Simpler Is Better. Except When It’s Not.

This past summer, the conference rooms in the building where I work were remodeled extensively.  Among the improvements is the installation of a network clock, flush-mounted high up on a wall of each room.  Having a clock in a conference room makes it easier for the participants to track the time of the meeting and stay on schedule.  Having a network clock means that it never has to be set manually because it is automatically synchronized to an official time source.

Except that it’s now ten days since the conversion from Daylight Saving Time to Standard Time and half of the clocks are still on PDT instead of PST.  Not all of them, curiously; some of the clocks have successfully fallen back and some haven’t, with no apparent pattern amongst the different rooms.  In at least one case, two conference rooms side-by-side are on different sides of the DST divide.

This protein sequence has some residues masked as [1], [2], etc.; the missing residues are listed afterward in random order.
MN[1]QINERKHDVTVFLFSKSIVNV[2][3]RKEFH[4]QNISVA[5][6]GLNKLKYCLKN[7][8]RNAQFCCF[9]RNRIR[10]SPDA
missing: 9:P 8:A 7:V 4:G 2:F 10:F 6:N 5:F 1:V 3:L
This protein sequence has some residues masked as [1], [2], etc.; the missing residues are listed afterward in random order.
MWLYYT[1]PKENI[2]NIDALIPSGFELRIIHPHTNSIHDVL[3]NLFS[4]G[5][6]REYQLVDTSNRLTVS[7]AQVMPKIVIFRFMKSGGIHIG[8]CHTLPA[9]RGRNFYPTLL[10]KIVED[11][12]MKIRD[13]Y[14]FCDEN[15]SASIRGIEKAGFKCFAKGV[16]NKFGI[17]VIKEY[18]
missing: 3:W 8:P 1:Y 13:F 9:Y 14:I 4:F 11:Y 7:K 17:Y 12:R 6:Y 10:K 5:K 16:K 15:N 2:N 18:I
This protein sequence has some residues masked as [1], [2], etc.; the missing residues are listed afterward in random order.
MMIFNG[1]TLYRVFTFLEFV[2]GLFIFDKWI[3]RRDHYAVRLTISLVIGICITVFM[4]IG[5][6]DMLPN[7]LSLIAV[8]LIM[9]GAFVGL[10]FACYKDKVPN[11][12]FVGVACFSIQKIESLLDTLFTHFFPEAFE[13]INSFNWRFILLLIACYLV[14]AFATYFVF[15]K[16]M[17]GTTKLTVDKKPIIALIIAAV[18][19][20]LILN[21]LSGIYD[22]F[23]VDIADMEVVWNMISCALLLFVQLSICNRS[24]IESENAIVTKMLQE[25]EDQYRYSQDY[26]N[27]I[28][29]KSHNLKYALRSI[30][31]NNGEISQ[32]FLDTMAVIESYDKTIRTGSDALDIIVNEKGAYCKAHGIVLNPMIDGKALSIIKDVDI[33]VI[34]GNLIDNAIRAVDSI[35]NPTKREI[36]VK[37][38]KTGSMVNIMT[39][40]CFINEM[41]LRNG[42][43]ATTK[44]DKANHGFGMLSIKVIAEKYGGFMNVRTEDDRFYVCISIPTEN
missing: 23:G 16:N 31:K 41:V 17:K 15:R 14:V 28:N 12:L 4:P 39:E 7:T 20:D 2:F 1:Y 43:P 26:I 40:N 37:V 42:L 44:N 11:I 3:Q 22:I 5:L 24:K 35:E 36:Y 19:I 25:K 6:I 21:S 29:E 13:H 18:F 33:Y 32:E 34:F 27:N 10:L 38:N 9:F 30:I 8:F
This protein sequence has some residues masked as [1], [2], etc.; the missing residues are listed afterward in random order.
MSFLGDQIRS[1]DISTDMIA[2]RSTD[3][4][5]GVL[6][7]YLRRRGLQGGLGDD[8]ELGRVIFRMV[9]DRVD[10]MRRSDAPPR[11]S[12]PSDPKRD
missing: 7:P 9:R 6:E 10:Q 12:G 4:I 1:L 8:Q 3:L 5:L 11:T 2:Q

What’s funny is that several folks have walked up to the errant clocks and tried to find the button that lets them set the time.  Only there isn’t one, so they end up pushing the mounting screws to see if that will do anything.

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